5-14% pay bump for public healthcare nurses; other roles including support staff to get a raise, too: MOH
SINGAPORE — From July, the monthly base salaries of about 56,300 employees in the public healthcare sector will be raised by 3 to 10 per cent over two years.
SINGAPORE — From July, the monthly base salaries of about 56,300 employees in the public healthcare sector will be raised by between 3 and 14 per cent.
Nurses will get a higher pay raise — ranging from 5 to 14 per cent — to be adjusted in phases over the next two years. Allied health professionals, pharmacists as well as administrative and ancillary staff members, including support care employees, will get a raise of 3 to 7 per cent this year.
At the same time, the Ministry of Health (MOH) will also increase funding support to publicly funded community care organisations to keep salaries competitive. An estimated 20,800 staff members may benefit from this funding support.
“We will work with the Agency for Integrated Care and the community care organisations to effect these changes over the next two years,” MOH added.
The moves were announced during a debate on the ministry's budget on Friday (March 5).
Dr Koh Poh Koon, Senior Minister of State for Health, told Parliament that the pay increments were to ensure that salaries remain competitive and continue to attract and retain “quality talent” into the sector.
“Our healthcare workforce is the lifeblood of our healthcare system, and the work that they do is critical in protecting the health of our society,” he added.
MOH last increased salaries for nurses in 2014 and 2015. In 2016, a pay hike was implemented for allied health professionals, pharmacists and administrative and ancillary staff members.
While doctors and dentists did not get a salary adjustment this time round, MOH said that their salary competitiveness is being monitored. There will be a review in the future when adjustments are necessary.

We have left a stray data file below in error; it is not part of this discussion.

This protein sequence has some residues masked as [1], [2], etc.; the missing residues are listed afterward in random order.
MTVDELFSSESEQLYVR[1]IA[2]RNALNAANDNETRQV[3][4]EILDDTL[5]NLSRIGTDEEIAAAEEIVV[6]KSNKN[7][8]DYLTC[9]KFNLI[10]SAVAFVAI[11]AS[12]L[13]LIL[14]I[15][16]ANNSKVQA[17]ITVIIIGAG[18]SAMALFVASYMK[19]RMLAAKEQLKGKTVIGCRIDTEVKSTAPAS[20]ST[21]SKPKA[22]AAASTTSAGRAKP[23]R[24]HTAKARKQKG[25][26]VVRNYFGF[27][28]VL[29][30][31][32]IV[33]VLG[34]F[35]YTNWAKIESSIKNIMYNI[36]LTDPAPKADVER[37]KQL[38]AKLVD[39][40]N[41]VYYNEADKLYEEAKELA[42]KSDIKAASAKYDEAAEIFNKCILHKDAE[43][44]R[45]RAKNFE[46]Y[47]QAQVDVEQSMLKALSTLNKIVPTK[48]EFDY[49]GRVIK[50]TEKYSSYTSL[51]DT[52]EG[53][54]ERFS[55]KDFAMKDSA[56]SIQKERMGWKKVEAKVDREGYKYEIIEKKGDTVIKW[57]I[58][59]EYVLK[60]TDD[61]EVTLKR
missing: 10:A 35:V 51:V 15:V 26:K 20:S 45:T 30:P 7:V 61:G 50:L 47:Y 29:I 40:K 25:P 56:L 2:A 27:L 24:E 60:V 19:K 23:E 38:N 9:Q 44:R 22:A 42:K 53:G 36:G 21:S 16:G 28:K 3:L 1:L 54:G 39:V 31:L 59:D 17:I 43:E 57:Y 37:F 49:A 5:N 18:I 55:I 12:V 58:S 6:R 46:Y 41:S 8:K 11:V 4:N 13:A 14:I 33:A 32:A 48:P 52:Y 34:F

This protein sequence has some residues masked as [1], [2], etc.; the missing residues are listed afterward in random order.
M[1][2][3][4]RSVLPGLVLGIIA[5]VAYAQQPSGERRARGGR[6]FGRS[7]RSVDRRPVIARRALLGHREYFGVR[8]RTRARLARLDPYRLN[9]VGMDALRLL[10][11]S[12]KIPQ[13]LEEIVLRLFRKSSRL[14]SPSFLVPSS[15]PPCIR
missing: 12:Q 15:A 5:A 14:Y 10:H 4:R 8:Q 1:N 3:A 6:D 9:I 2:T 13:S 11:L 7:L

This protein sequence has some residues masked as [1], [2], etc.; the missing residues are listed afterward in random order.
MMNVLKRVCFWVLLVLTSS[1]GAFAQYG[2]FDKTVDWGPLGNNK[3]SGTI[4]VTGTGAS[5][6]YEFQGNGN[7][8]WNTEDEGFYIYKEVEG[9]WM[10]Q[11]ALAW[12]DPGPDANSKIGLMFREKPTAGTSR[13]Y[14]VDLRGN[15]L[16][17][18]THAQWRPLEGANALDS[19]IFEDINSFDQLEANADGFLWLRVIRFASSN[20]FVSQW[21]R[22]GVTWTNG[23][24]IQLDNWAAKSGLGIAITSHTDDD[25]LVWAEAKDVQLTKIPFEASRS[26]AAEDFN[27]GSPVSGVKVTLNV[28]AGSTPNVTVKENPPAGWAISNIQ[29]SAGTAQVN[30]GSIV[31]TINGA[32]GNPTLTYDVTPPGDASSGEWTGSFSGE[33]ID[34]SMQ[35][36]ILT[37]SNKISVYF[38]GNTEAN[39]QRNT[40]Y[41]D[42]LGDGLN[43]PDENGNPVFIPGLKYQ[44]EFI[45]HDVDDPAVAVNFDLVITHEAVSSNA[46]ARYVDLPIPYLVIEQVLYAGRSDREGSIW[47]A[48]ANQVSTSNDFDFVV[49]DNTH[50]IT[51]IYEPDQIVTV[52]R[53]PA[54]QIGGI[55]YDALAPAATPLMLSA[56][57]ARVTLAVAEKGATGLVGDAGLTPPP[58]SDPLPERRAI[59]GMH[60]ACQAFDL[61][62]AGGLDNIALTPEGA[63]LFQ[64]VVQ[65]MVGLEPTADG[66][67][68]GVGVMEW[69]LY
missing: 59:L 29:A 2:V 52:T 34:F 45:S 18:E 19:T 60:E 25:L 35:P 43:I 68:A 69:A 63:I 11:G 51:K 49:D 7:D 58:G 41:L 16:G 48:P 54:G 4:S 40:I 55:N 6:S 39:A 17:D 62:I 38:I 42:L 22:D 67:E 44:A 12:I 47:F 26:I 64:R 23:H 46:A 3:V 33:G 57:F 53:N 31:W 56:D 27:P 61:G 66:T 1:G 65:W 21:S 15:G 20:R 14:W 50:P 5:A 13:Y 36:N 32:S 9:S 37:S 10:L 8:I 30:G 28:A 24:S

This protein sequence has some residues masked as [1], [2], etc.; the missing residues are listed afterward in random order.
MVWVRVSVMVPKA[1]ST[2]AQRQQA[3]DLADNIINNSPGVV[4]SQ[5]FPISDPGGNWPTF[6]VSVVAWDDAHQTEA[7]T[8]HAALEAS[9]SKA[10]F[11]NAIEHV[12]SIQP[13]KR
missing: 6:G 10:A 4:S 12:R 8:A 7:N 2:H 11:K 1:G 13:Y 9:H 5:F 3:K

The salaries of junior house, medical and dental officers, consultant family physicians and newly promoted associate consultants working in public healthcare institutions were last updated in 2019.
Deputy Prime Minister and Finance Minister Heng Swee Keat first indicated that the healthcare workers will be getting a pay raise in his Budget speech on Feb 16 this year. He had added that beyond the Covid-19 pandemic, the healthcare sector is set to grow as the population ages.
MOH on Friday said that it had been increasing intakes for medical, nursing, dentistry and allied health students since 2012.
Over the years, it has also enhanced the attractiveness of nursing, leading to intakes of nursing students increasing by about 45 per cent between 2014 and last year, it added.
“We will continue to monitor the progress of our yearly training intakes and grow our healthcare workforce in a sustainable manner,” MOH said.
In response to queries from TODAY, MOH said that the salary increases will also apply to the starting salaries of those who just graduated and joined public healthcare institutions before July this year. Right now, the starting salary of nurses holding a diploma is S$2,300, and that of Nitec-trained nurses is S$1,740, excluding employer contributions to the Central Provident Fund, bonuses and other variable components.